Plenty of summer jobs and internships are ending this week. In the ideal case, the trainee is left with relevant job experience, a reference, a nice nest egg from the salary, and an overall feeling of satisfaction. The trainee can feel content for having started the job.
In the worst case, none of these exist, but instead the trainee, having worked all summer, has the start of a burnout and a red-hot hatred towards the whole working life, leaving the trainee asking why they took the job in the first place.
Unfortunately, both options are equally possible, and one can never know beforehand which one occurs.
However, most often work is just work: sometimes pleasant, sometimes boring, at times a bit tiring, often just pretty nice.
Work is a source of joy and sadness, anxiety and contentment for the modern people. Some have been given an insufferable amount of work (because the previous round of cooperation negotiations resulted in half the employees being axed), while some struggle to find a job regardless of constantly trying. (Except telemarketing, those places are always hiring!)
Work, employment, and especially unemployment have been hot topics under the current government. According to the latest statistic (21st of August) from Statistics Finland, the employment rate in our country has risen to 71.9 percent. Without a doubt this is good news, even though all kinds of speculations and doubts have been raised where these new jobs have appeared from.
Unemployment has a negative effect on national economy. Still, work is also a question of morality: people feel work is something one must do to be a good person; an actual, valuable part of the society.
I noticed the effect this way of thinking has when I was left unemployed for the first time after graduation. Not only was it unpleasant to make do with a meagre sum of money, the feeling of worthlessness and futility was also hard. No one needed me in anything, so I was not worth a thing.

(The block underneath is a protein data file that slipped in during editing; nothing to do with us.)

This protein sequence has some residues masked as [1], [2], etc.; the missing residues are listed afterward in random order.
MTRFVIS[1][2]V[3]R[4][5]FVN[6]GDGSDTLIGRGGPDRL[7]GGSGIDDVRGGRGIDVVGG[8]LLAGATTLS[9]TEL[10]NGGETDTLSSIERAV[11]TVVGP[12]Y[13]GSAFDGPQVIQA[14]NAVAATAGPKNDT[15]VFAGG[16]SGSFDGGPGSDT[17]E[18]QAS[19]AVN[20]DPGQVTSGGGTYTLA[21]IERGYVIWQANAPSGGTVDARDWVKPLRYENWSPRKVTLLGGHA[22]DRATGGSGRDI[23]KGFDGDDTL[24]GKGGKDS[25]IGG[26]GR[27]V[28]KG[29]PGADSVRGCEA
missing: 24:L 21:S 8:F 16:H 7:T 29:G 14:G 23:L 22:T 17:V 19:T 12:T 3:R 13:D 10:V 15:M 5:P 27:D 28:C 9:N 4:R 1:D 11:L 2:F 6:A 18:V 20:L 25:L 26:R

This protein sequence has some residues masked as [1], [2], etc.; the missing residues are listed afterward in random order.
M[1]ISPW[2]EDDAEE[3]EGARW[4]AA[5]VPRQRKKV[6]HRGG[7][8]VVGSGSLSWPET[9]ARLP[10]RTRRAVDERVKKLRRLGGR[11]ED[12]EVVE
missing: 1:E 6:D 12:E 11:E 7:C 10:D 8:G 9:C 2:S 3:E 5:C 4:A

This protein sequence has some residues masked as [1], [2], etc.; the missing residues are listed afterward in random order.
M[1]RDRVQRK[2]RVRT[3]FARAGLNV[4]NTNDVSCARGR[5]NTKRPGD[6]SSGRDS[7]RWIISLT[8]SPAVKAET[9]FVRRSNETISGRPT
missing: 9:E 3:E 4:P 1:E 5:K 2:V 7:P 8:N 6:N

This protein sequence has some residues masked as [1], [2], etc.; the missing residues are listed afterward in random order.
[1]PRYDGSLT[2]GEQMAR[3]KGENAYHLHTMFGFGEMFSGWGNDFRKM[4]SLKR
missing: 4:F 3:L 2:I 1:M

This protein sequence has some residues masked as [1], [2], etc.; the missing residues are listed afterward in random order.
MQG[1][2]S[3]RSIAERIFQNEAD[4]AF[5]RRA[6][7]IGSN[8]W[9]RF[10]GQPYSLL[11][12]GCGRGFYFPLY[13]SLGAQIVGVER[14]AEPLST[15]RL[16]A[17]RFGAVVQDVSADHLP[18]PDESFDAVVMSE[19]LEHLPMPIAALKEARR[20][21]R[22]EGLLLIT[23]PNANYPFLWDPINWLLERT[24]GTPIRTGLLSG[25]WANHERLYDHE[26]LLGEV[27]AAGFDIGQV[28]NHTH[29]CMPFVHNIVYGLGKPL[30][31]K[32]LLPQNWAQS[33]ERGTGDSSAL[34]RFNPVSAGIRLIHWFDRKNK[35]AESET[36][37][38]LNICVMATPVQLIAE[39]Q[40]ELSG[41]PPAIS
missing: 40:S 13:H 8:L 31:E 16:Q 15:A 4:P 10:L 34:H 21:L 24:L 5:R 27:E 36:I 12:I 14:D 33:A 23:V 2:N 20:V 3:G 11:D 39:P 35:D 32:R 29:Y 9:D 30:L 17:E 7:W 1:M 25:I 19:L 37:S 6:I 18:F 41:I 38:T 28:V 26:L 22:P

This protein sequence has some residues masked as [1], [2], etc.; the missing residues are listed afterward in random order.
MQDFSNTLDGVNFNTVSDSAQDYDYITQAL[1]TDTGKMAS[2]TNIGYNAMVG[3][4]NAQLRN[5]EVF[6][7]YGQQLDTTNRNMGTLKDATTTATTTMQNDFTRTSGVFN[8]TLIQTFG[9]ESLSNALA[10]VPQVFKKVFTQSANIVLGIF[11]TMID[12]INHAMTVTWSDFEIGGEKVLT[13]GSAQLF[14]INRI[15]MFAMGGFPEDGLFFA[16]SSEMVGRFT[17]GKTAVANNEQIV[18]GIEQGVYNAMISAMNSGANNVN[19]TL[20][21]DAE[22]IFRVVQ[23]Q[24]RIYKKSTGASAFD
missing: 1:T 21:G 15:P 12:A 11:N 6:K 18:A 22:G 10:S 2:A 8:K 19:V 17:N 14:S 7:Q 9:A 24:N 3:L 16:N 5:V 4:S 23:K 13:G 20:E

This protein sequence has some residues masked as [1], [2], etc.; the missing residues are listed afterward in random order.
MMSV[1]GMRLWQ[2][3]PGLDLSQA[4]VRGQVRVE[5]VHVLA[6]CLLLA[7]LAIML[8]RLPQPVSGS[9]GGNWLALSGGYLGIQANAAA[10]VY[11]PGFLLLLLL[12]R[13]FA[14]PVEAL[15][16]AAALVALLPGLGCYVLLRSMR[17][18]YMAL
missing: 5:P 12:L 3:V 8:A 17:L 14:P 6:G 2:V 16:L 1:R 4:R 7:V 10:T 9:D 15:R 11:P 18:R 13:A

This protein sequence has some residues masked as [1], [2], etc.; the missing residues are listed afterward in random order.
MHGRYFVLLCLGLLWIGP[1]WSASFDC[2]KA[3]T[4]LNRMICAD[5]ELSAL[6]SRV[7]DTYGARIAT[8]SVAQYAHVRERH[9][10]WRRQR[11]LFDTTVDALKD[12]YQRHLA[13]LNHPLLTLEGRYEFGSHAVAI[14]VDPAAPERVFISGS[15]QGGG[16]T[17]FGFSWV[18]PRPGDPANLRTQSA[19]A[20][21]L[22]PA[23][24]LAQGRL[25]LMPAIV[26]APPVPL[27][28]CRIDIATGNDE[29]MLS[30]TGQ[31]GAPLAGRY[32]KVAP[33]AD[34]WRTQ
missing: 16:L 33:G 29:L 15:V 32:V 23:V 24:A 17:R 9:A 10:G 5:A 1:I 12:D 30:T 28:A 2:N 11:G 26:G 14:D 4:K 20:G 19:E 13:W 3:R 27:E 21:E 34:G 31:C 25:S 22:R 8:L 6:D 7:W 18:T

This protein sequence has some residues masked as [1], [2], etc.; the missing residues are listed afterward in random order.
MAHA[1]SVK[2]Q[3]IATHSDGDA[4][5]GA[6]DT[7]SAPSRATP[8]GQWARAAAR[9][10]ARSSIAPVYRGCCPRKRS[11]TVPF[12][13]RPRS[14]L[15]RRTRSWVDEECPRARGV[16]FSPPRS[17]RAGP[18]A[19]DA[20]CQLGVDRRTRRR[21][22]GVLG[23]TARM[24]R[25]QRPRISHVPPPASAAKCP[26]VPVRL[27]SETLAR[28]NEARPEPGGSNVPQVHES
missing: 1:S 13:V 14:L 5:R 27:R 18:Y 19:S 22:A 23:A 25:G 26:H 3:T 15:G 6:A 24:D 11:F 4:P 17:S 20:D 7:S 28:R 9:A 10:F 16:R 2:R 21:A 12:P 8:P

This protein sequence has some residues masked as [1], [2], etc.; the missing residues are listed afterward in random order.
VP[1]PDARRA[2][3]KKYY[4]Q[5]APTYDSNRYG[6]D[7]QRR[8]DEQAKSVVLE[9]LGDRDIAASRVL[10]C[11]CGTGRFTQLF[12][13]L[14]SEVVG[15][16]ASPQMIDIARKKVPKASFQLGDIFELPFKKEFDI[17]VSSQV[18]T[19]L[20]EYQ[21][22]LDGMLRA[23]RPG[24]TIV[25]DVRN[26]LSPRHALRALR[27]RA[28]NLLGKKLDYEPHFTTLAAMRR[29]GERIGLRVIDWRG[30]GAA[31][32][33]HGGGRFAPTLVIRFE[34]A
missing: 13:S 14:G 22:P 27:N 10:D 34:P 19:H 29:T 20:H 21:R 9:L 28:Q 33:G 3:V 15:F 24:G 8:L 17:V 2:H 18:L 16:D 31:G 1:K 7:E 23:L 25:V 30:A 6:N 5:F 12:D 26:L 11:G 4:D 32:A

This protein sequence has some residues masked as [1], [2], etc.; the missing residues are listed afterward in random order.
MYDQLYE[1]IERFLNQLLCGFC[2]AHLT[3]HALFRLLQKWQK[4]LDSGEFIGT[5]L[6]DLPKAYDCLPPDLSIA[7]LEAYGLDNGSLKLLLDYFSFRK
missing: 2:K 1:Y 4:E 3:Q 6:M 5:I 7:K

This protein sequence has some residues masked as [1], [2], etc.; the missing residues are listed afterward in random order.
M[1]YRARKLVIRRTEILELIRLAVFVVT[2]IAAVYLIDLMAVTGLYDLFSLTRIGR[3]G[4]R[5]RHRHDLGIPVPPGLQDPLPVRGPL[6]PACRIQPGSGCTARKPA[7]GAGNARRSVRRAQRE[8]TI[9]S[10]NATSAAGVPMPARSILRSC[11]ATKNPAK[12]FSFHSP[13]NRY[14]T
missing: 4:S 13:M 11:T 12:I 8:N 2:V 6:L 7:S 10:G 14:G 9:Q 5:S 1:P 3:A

The gloominess was only interrupted by brief periods of employment: if I was going to have a freelancing gig or a temping in a newspaper, I could once again breathe in the morning.
The importance of work is of course undisputed: it secures one’s livelihood, and at best cases it offers meaningful and significant feelings, pleasant fellow workers, occupational health services, and a meaningful way of spending eight hours of one’s day.
Of course, not all work has to be really special, stimulate one’s intellectuality, and look good in a resume. Sometimes work is just work, and it is done to receive salary. And that is enough.
Those who have a job, go sometimes to the other extreme and do only work and nothing else. Work takes over one’s life completely, and every hour is spent on working, apart from sleeping and eating.
Being entirely drawn into work is both a possibility and a danger. Significant, fun, and rewarding work is something one can do regardless of the hours, being completely exhausted, and ignoring one’s well-being. One must have the strength to carry on, as the work is pleasing in the end.
This is something I have run into in other places as well: in studies, in associations and positions of trust, in voluntary work, and in bands.
Sacrificing oneself and giving up everything for the sake of work feels good at first, but only up to a certain point. After that, the results are usually fatigue, cynicism, disgust, and eventually bitterness, in a varying order.
Therefore, a reminder for all the heroic workers: even though your job (or your degree, your work in an organisation, the voluntary work you do, or your band) feels like the most important thing in the world, do not let it grow larger than you, and do not let it be the only thing that defines your identity.
Because if you are suddenly left without it, what is then left of you?
This is a wisdom I have tried to teach to myself. When I have drowsily poured my usual cup of coffee in the morning, our office secretary Riitta has given me an excellent piece of advice. She recommended me to pour some water into a glass, and then place my finger in the water.
If a hole remains in the water when I pull out my finger, I am irreplaceable in my work.
Otherwise, I am not.
Translation: Kalle Parviainen.